Renaissance and Reformation Lucy Hutchinson
David Norbrook
  • LAST MODIFIED: 27 October 2016
  • DOI: 10.1093/obo/9780195399301-0335


Lucy Hutchinson (b. 1620–d. 1681) is best known as the author of Memoirs of the Life of Colonel Hutchinson, a classic biography that sets the momentous life of her husband, a committed Puritan, republican, and regicide, against the wider backdrop of the English Civil War and Restoration. The work has been more or less continually in print since it was first published from manuscript in 1806. Only recently, however, has the scale and range of her interests been recognized: like her contemporary—and political rival—Margaret Cavendish, Duchess of Newcastle, Hutchinson aspired to the new European model of the woman intellectual. She engaged with her times in fascinatingly contradictory ways: a pioneering woman author who held with tenacity to the Pauline doctrine of female subordination, a strong opponent of the emergent skeptical biblical criticism who had herself brought into English the most passionate atheistic text of antiquity, and a fierce opponent of idolatry who was nonetheless deeply attracted to the world of visual images as well as to the poetic imagination. The climax of her literary career was Order and Disorder, a major biblical poem on a parallel subject to Milton’s Paradise Lost. Perhaps merely by circumstance but with a remarkable consistency, she chose to write on topics that were almost guaranteed to make problematic the literary fame to which she at least partly aspired: atheism under the Puritan Revolution, subversive Protestant radicalism under the Restoration. Her writings remained in manuscript or, in the case of Order and Disorder, in print but anonymous, and much remains to be done in recovering her life and a full understanding of her works. Hutchinson tended to address areas conventionally gendered as masculine, from theology to political history to atheistic classical verse, which has meant that she has often been passed over in surveys of women’s writing; however, more and more criticism is currently emerging.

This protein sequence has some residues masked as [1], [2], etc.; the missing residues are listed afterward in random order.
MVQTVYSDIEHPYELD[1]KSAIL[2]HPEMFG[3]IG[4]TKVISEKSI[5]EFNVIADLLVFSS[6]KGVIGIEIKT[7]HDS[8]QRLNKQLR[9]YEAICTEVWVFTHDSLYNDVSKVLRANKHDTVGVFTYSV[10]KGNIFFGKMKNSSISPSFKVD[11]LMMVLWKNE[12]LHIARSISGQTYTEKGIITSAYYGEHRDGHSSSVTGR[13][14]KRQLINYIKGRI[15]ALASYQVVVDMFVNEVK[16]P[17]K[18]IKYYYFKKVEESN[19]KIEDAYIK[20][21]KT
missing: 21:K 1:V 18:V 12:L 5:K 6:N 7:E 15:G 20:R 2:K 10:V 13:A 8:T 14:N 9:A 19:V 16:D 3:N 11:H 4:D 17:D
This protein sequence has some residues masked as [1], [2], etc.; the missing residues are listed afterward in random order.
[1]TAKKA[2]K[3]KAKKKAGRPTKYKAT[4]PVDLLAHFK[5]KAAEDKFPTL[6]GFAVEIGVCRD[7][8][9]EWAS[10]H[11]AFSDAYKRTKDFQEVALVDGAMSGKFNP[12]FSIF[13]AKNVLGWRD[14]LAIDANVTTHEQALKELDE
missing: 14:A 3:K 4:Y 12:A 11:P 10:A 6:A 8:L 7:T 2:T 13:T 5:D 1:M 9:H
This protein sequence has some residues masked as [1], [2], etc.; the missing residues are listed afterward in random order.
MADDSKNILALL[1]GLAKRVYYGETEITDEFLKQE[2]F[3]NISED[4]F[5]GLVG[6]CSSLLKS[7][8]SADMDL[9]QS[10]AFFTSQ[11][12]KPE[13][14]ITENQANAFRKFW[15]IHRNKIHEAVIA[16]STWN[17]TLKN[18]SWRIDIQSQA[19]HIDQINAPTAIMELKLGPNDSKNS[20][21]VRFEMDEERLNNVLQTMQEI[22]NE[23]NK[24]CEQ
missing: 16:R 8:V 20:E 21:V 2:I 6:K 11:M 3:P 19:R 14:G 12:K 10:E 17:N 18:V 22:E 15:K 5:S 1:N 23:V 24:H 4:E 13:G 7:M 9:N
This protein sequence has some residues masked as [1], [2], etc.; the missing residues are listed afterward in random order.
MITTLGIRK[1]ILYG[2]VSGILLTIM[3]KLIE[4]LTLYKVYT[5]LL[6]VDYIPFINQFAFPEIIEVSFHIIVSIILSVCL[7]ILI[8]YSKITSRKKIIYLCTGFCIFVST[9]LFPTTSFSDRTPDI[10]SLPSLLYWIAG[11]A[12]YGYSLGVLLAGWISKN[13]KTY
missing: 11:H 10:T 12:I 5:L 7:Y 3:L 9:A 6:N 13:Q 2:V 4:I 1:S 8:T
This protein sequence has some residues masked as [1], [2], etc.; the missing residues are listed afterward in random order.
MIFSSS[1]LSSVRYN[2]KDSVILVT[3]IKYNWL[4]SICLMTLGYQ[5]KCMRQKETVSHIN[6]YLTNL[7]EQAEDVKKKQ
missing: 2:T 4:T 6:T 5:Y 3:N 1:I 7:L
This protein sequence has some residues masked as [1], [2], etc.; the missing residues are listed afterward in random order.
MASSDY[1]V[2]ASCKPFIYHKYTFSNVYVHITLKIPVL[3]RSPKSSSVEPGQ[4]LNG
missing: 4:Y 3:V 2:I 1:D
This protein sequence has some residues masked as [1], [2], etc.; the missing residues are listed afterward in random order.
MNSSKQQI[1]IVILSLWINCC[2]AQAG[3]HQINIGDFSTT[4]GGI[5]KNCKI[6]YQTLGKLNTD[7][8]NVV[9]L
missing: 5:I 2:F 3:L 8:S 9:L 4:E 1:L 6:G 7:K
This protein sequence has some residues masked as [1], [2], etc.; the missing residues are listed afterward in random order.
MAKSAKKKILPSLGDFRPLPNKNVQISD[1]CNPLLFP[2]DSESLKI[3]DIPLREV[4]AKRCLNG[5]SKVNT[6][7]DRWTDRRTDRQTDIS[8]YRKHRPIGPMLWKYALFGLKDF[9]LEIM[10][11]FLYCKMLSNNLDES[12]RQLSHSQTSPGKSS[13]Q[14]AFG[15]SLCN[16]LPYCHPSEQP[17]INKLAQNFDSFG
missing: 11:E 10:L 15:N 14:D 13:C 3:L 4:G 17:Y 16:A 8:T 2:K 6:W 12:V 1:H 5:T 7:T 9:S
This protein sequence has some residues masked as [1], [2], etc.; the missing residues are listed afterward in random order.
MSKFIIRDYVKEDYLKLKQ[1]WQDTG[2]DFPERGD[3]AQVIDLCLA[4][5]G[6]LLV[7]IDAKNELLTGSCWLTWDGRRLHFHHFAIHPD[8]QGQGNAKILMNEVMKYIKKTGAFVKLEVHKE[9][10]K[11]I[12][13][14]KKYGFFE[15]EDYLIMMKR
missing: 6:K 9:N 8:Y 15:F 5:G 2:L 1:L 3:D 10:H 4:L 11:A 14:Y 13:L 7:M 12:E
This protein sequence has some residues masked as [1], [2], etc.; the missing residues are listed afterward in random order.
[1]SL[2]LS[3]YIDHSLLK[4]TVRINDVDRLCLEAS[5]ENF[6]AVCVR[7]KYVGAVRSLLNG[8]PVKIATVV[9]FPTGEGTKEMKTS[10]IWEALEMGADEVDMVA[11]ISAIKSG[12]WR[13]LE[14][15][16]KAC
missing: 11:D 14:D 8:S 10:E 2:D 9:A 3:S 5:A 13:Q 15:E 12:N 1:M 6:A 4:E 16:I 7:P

General Overviews

The steady expansion of Hutchinson’s canon has meant that successive overviews have proved premature. However, Keeble 1990, based on the Memoirs alone, remains a classic exploration of her profile as a writer, while Mayer 2007 gives a wide-ranging survey.

  • Keeble, N. H. “‘But the Colonel’s Shadow’: Lucy Hutchinson, Women’s Writing, and the Civil War.” In Literature and the English Civil War. Edited by Thomas Healy and Jonathan Sawday, 227–247. Cambridge, UK: Cambridge University Press, 1990.

    A milestone in the study of Lucy Hutchinson, for the first time highlighting the author’s own role in the Memoirs: “There are, then, two Lucy Hutchinsons in the Memoirs: the obedient wife, her husband’s shadow, who has no voice, and the creatively independent, defiant and opinionated narrator who speaks for the former” (p. 254). Keeble relates this double identity to the situation of women in the 17th century. Reprinted in Ashgate Critical Essays on Women Writers in England, 1550–1770, Vol. 5, Anne Clifford and Lucy Hutchinson, edited by Mihoko Suzuki, 241–261 (Farnham, UK: Ashgate, 2009) (see also pp. 377–430).

  • Mayer, Robert. “Lucy Hutchinson: A Life of Writing.” The Seventeenth Century 22.2 (2007): 305–335.

    The first article to give serious consideration to the full range of Hutchinson’s surviving works. Mayer argues that even if she was initially addressing a small family audience, Hutchinson’s range and ambition suggest that she had a larger long-term public in mind. Reprinted in Ashgate Critical Essays on Women Writers in England, 1550–1770, Vol. 5, Anne Clifford and Lucy Hutchinson, edited by Mihoko Suzuki, 469–499 (Farnham, UK: Ashgate, 2009).

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